Local Progress Members Demand New Approach To Transit Funding In New York

Today,  15 Local Progress members across New York sent a letter to Majority Leader Stewart-Cousins and Speaker Heastie, advocating for the passage A4120/S1981. The bills, sponsored by Assemblymember Karen McMahon and Senator Andrew Gounardes, would direct the state Department of Transportation (DOT) to reduce Vehicle Miles Traveled (VMT) by 20% by 2050. Reducing VMT would direct DOT to make planning decisions that actively discourage driving, prohibiting future road widening and highway expansion projects. Instead, DOT would be directed to invest in alternative transportation projects, including pedestrian walkways, cycling infrastructure, and mass transit such as buses or trains.

In recent years, Minnesota and Colorado passed similar pieces of legislation that, just like A4120/S1891, direct their DOTs to cut Vehicle Miles Traveled (VMT) as part of transportation planning. In real terms, this means both departments factor in miles traveled by cars into infrastructure decisions and prioritize investments that reduce single occupancy vehicle mileage. This means projects that expanded cycling infrastructure, pedestrian walkways, and public transit were prioritized over outdated highway expansions and lane widening. With this policy change, Colorado shifted $1.5 billion away from roadway expansions and into 5 Bus Rapid Transit Corridors and dozens of new bike, walk, and transit projects, bringing in a net benefit of $40 billion to residents. In Minnesota, planners project the new policy will reduce thousands of traffic fatalities, significantly reduce air pollution, and save the state almost $90 billion by 2050.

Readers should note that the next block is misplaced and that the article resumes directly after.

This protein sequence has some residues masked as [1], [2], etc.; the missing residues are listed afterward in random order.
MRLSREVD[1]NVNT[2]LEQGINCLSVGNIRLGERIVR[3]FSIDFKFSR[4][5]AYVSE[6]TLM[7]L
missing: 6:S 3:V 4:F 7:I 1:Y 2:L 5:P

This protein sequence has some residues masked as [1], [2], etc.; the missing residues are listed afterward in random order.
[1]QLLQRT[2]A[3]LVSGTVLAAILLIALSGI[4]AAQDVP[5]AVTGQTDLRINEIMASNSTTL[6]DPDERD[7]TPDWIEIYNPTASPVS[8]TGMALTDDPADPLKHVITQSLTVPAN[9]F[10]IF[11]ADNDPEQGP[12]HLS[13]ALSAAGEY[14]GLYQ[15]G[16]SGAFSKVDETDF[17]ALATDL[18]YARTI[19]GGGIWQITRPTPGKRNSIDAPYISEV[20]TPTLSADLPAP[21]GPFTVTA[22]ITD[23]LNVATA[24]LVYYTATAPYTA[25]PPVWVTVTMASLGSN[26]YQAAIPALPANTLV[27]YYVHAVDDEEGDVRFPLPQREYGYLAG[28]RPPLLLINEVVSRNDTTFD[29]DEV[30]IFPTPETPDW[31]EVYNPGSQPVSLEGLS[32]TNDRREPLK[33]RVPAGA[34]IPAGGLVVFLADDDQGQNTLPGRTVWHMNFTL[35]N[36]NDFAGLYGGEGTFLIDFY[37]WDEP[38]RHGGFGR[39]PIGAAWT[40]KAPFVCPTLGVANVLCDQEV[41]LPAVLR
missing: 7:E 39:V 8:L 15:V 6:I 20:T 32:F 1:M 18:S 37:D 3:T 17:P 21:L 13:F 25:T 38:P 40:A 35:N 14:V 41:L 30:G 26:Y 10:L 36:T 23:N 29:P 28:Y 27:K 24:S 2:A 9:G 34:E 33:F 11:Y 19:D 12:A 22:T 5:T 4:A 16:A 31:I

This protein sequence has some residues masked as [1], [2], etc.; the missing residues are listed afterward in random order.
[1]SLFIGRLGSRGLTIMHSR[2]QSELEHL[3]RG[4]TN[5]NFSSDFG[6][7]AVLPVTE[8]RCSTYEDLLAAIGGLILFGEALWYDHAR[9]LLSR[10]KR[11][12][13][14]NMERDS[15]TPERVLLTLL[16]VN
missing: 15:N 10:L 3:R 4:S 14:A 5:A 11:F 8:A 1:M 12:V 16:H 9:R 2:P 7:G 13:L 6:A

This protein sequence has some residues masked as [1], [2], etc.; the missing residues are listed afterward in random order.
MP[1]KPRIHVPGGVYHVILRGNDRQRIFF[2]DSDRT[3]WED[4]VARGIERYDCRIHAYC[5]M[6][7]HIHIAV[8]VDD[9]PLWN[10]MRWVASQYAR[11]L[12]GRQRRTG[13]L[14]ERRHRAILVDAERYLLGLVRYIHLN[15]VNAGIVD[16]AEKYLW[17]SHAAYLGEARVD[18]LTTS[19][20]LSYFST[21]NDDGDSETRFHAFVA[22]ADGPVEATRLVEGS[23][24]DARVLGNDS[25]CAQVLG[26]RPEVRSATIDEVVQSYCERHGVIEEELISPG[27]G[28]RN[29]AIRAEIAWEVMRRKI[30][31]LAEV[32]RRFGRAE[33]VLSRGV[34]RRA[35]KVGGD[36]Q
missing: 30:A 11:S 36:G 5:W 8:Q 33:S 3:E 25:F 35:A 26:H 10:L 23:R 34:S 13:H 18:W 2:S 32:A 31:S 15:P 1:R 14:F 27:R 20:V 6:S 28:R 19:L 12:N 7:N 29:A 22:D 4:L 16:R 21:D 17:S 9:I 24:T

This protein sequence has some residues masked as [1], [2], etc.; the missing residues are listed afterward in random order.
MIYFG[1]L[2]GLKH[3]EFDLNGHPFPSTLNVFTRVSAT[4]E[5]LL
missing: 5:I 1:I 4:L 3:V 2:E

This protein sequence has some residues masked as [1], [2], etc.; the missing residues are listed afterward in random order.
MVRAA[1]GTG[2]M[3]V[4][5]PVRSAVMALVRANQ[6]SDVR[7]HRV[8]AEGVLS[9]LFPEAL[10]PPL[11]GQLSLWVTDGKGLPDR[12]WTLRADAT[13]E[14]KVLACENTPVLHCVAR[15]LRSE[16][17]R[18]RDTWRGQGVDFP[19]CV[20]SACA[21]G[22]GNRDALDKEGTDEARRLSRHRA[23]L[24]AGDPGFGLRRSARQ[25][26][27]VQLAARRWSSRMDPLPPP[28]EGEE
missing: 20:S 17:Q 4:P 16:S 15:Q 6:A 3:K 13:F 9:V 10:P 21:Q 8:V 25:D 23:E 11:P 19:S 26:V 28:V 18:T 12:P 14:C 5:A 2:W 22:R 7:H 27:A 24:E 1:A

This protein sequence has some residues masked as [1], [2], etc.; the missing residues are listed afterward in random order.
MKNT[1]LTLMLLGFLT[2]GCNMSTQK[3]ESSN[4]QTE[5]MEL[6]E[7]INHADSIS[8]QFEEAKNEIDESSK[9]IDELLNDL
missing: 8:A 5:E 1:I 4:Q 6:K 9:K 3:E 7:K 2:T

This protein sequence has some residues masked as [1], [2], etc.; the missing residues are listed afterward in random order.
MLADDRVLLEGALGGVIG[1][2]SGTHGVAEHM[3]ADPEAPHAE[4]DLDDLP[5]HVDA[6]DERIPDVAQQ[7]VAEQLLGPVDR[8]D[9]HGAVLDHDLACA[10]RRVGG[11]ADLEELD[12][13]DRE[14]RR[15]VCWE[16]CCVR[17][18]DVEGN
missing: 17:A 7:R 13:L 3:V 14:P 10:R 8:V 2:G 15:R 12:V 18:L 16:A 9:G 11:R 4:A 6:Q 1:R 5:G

It’s estimated that by cutting VMT by just 20% by 2050, New York could eliminate 227 million metric tons of carbon emissions and save the average household $3,750 annually in gas and vehicle costs. Given that the Climate Leadership and Community Protection Act (CLCPA) commits our state to reduce greenhouse gas emissions by 40% by 2030 and 85% by 2050, adopting this legislation is essential to meeting the state’s critical climate goals. Given the slow pace of electric vehicle rollouts across our country, we simply cannot rely on electrification alone to help us meet our climate goals.  

Beyond the enormous financial and environmental impact of A4120/S1891, the 20% VMT cut proposed in this legislation could also save lives and prevent worsening segregation of communities across our state. For example, highway expansion projects have physically decimated historically black communities in Rochester, Buffalo, Syracuse, and the Bronx, just to name a few. While federal infrastructure spending will help our state address racial inequities in our transit system, A4120/S1981 will ensure state DOT does not exacerbate them nor recreate them in other municipalities. Additionally, while traditional transportation planning has widened vehicle lanes to alleviate traffic, study after study has shown that larger roads attract more drivers, increase congestion, and worsen pollution. Cutting vehicle miles traveled by just 20% in New York would save nearly 6,000 lives each year due to fewer collisions and less air pollution.

There is no silver bullet to New York’s transportation challenges, but Local Progres members across the state united in the belief that investing solely in car-centric infrastructure will only exacerbate the problems New Yorkers face.